Guest reviewer Alexia Kauffman of The Torches was at the show for We Love DC:
Norwegian electronic duo Royksopp brought jubilant energy to their sold out show at the 930 club Wednesday night. When I arrived, fifteen minutes before doors opened, there was a line stretching down the block of dedicated admirers waiting in the cold rain for a good spot inside.
I must say that I have been eagerly anticipating this show for some time. This was my first time seeing Royksopp. I heard and loved their song “Remind Me” years ago (yes, before the Geico commercial), and then fell in love with their remix of Beck’s “Missing” on his 2005 remix EP(the best Beck remix ever, IMO). It wasn’t until their 2009 album Junior, though, that I fell hard for them. That album spent the entire summer/fall in my car stereo, and on repeat through my headphones at work.
Since then I have been dying to see them live. And finally, to DC they came.
One thing that I was curious about prior to the show was how they would execute their many hits that featured guest vocalists. Their most popular songs feature such unique and outstanding vocalists as Erlend Oye (of Kings of Convenience fame), Robyn, and Karin Dreijer (The Knife, Fever Ray). In my wildest fantasy I hoped they would kidnap Dreijer & Robyn for the tour. In my more unfortunate scenario I imagined them playing only from their latest, totally instrumental album Senior, which I just haven’t gotten into as much as Junior. What ended up happening was a pretty good compromise, and a really fun show.
I don’t have much to say about the opening act, DJ Jon Hopkins. Though I liked what I heard on his website before the show, when he started playing onstage the bass was so loud, I can only accurately describe it as bowel-shaking. There were brief moments of quieter, even pretty melodies, but they were few and far between the painfully loud, long stretches of mega bass.
Royksopp opened their set with their first two singles, the laid-back instrumental jam “Eple”, and spacey “So Easy.” The party truly started though when the bouncing beat of “Remind Me” kicked in. Here, in place of the well-known dreamy vocals of Erlend Oye, we were treated to the voice of one half of Royksopp duo, Torbjørn Brundtland. Processed through some effects, the lyrics were sung as a melancholy robot. The song was both wistful and joyful, getting the crowd jumping and dancing.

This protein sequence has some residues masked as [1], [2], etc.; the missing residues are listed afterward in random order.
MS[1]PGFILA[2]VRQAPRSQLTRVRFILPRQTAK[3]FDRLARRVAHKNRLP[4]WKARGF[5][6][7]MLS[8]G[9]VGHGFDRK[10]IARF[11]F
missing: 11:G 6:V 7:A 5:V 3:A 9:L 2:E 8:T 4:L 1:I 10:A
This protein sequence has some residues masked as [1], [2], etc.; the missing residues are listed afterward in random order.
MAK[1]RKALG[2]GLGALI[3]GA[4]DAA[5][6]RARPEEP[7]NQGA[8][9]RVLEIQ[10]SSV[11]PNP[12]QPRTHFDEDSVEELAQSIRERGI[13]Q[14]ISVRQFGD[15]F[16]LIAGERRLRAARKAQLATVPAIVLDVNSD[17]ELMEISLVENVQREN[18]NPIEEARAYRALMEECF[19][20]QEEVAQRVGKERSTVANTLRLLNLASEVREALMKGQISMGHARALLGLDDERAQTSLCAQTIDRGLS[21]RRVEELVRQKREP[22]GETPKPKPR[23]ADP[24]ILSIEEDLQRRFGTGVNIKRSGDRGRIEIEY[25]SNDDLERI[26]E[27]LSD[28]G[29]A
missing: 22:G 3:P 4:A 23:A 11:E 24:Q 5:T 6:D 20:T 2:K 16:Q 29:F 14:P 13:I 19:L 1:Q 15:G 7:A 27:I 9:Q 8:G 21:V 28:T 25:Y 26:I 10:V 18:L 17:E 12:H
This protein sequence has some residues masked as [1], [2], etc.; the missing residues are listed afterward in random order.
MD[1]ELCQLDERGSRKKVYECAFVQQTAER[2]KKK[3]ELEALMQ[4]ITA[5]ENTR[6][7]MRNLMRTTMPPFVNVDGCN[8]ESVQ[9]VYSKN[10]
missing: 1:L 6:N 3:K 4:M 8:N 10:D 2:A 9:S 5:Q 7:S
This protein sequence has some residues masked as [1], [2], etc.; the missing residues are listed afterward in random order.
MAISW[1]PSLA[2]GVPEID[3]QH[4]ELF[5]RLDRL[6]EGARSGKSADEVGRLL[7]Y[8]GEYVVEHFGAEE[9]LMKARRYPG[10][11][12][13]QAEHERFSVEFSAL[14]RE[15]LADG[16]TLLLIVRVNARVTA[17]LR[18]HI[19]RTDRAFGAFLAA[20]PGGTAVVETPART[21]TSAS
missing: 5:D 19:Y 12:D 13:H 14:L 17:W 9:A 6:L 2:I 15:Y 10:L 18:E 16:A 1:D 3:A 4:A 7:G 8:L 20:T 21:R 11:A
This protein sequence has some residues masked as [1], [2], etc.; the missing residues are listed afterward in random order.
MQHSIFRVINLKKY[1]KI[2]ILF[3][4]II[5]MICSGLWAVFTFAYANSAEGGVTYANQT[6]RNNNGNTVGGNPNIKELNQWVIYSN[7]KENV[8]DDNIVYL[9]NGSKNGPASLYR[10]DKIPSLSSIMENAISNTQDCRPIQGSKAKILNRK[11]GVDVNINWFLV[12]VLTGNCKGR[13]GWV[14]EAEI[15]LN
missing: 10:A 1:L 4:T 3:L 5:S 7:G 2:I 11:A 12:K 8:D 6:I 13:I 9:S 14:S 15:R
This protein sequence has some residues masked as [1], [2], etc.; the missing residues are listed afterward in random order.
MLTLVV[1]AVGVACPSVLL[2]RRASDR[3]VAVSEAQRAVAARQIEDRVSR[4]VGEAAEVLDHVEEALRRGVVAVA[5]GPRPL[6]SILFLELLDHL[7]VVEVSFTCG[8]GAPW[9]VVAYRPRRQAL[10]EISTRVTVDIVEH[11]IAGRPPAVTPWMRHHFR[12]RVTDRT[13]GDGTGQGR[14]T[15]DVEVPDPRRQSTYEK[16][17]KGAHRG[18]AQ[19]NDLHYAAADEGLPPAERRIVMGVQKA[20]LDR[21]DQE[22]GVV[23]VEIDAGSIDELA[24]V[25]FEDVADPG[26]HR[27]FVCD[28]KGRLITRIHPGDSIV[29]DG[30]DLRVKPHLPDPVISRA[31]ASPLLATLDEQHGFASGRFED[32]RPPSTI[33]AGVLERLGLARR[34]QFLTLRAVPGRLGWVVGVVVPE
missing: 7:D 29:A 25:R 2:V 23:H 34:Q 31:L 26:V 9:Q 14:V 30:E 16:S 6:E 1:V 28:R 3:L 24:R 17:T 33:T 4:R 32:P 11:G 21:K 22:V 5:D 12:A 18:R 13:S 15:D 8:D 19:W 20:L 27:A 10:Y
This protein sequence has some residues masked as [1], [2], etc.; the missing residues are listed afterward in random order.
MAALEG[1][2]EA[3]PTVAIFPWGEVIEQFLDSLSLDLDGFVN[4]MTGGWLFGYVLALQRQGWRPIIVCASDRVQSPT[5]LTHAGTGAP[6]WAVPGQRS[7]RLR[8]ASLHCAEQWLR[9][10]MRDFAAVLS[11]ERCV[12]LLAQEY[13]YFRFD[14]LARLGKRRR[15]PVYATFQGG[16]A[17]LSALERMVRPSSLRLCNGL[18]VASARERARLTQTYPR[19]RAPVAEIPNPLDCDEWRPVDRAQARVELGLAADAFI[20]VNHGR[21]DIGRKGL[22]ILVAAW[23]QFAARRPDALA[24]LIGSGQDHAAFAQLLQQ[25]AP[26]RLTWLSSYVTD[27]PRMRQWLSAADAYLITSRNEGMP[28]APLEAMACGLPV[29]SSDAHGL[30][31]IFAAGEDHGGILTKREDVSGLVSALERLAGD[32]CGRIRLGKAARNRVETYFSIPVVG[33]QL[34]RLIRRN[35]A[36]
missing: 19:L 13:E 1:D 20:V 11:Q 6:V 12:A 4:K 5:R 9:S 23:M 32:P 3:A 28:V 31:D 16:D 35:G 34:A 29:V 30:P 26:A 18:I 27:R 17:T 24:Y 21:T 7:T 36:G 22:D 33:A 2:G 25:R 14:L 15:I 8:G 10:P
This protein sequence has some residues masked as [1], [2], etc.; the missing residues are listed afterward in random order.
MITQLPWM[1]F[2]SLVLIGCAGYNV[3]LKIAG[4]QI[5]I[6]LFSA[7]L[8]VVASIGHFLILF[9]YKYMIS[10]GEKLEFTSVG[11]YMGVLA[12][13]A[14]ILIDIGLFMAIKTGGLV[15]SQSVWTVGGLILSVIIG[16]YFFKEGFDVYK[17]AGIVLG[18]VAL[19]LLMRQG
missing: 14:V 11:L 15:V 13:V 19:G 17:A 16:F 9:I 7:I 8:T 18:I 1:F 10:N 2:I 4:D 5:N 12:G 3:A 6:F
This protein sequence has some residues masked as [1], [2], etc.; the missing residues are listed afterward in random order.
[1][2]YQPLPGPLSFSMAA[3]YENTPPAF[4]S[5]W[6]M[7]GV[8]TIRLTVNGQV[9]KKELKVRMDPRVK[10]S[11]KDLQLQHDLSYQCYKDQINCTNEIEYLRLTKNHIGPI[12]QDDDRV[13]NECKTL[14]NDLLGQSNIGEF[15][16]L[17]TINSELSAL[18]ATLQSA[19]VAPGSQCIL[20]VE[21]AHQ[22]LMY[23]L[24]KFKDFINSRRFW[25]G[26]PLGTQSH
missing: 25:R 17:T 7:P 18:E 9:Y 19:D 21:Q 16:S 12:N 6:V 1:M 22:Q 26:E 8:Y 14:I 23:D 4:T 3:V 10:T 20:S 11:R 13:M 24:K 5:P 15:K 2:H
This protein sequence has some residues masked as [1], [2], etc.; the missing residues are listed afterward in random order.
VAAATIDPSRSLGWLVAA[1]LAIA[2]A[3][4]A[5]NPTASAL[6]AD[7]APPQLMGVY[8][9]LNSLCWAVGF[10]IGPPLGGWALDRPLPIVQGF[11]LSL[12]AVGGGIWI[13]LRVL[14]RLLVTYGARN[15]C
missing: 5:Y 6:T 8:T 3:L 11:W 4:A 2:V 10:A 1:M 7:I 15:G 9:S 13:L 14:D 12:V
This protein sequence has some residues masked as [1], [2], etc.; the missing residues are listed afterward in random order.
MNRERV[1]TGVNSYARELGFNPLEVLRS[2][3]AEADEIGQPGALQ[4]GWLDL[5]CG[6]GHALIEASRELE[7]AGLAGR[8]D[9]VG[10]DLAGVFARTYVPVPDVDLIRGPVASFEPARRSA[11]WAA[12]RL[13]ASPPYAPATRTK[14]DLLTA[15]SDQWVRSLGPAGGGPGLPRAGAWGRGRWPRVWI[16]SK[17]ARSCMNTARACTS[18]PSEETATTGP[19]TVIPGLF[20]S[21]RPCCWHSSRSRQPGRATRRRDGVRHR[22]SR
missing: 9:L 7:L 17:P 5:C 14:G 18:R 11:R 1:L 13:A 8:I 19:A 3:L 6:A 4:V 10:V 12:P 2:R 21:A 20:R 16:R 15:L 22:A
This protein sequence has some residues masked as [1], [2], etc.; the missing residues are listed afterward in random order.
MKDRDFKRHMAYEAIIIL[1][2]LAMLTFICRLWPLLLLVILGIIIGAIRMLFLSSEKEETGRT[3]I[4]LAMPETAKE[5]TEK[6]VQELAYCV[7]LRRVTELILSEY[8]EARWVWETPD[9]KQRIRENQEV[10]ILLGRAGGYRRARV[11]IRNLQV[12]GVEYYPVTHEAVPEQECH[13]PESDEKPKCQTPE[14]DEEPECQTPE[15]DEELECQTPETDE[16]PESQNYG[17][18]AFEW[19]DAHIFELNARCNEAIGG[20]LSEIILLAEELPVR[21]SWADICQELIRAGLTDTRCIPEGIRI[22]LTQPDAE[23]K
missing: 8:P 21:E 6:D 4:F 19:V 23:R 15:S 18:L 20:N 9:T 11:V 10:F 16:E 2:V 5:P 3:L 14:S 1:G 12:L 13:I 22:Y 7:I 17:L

For most of the show, Royksopp’s Torbjørn Brundtland and Svein Berge were accompanied by a talented guitarist and equally skilled bassist who spent a good part of the show wearing what looked to be burlap sacks on their heads. When he wasn’t a baghead, the guitarist donned a helmet with glowing green strip that looked like a cross between Daft Punk and Marvin the Martian. It was exciting to see the duo breaking away from the standard laptops and mixing boards you so often see when electronic acts play live. They had a whole assortment of cool old synthesizers/keyboards, and Svein Berge even played percussion on an electronic drum pad setup.
A female vocalist Berge referred to as Amelie joined them onstage for “Sparks,” another down-tempo early single. She would reappear throughout the set as quite a chameleon, singing the female vocals in the styles of their original singers.
The second real high point in the set came when they launched into the undeniably upbeat “Happy Up Here,” from the album Junior. Royksopp did indeed look happy themselves, bouncing around the stage and dancing as they played.
After a live remix of the Kings of Leon song “The Immortals” came two more pearls- ”What Else Is There” and “The Girl and The Robot.” These were shining moments for the guest vocalist Amelie. First she sang/played the part of Karin Dreijer in “What Else Is There”, complete with dark, weird, headdress that shone lights out of its top. She mimicked Dreijer’s unique vocals so closely at first that I did a double-take…but no, it wasn’t Dreijer, and yes, she was actually singing. Next she played the part of Robyn, with equal vocal precision, for the energetic “The Girl and The Robot”, even busting out aerobic-like dance moves a la Robyn.
“Have Another Cherry” turned the club into an all-out rave, with glowsticks waving, fists pumping, and bodies jumping. An unexpected turn, and total mood swing, was their cover of Kate Bush’s “Wuthering Heights”, which once again showcased the vocal shapeshifter Amelie as she did a spot-on interpretation of Bush’s unmistakable soaring voice. She even danced like Kate Bush. The thing about Amelie that was great though, was that she never stole the show from the group themselves. She did her part hamming it up as guest vocalist, but the music itself was the star.
They ended the fabulous fun night of dancing and grooving with an encore -one of my favorite tracks from Junior, the dark, thumping “Tricky Tricky”, and left the audience cheering for more.